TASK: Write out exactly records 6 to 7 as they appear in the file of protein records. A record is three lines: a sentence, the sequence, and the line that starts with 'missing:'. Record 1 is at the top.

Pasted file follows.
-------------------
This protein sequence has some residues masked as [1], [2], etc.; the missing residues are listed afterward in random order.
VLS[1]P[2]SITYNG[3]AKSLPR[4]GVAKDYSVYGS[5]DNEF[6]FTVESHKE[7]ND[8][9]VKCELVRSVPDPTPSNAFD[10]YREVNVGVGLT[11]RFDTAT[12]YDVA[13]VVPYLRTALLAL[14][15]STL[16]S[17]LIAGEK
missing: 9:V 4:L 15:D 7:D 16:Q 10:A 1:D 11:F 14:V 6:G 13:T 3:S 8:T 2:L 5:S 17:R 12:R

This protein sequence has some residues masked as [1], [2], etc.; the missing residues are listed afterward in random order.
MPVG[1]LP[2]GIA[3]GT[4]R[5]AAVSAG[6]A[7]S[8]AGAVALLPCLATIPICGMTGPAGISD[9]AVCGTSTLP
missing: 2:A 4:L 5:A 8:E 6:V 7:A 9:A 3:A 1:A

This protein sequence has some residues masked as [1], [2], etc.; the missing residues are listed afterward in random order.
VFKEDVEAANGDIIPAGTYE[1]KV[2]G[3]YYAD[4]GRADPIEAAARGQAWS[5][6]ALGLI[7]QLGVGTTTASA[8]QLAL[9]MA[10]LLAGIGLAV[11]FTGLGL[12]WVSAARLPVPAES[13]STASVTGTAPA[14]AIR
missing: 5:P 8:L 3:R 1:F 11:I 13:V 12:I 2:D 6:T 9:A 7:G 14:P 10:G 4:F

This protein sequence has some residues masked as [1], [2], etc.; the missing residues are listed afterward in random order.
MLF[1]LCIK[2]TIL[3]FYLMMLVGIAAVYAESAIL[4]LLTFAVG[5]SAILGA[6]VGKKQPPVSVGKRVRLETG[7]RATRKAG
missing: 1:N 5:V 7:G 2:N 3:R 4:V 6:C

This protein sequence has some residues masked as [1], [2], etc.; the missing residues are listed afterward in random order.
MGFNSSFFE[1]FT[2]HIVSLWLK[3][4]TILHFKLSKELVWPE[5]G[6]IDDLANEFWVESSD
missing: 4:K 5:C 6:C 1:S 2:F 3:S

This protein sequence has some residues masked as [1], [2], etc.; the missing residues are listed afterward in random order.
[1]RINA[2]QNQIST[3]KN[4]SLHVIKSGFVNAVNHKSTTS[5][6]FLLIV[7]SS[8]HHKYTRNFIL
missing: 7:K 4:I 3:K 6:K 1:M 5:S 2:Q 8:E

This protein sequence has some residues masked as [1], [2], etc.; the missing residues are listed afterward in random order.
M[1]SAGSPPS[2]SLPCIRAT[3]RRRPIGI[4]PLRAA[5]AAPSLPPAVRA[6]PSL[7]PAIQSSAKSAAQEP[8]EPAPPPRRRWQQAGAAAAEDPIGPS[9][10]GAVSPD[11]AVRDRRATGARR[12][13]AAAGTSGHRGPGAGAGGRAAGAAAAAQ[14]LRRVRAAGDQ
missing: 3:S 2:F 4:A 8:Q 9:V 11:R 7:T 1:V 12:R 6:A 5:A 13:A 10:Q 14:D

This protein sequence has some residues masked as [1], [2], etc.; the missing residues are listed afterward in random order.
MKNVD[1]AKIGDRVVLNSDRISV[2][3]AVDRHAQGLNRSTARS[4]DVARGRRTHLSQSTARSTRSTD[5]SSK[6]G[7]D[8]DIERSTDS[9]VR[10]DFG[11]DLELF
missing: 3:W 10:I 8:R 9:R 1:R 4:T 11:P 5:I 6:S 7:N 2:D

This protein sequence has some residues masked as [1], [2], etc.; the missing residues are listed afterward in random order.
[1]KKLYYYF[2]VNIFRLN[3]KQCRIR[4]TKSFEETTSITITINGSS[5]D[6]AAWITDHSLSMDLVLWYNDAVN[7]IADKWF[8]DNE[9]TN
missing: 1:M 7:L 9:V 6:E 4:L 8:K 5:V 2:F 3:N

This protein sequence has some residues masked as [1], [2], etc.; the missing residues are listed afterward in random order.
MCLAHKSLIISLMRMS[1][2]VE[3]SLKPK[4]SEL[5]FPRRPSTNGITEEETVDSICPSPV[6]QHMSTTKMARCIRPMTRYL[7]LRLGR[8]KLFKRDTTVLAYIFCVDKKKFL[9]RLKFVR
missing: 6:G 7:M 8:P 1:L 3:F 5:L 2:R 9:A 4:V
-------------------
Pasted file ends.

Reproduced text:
This protein sequence has some residues masked as [1], [2], etc.; the missing residues are listed afterward in random order.
[1]RINA[2]QNQIST[3]KN[4]SLHVIKSGFVNAVNHKSTTS[5][6]FLLIV[7]SS[8]HHKYTRNFIL
missing: 7:K 4:I 3:K 6:K 1:M 5:S 2:Q 8:E

This protein sequence has some residues masked as [1], [2], etc.; the missing residues are listed afterward in random order.
M[1]SAGSPPS[2]SLPCIRAT[3]RRRPIGI[4]PLRAA[5]AAPSLPPAVRA[6]PSL[7]PAIQSSAKSAAQEP[8]EPAPPPRRRWQQAGAAAAEDPIGPS[9][10]GAVSPD[11]AVRDRRATGARR[12][13]AAAGTSGHRGPGAGAGGRAAGAAAAAQ[14]LRRVRAAGDQ
missing: 3:S 2:F 4:A 8:Q 9:V 11:R 7:T 1:V 12:R 6:A 5:A 13:A 10:Q 14:D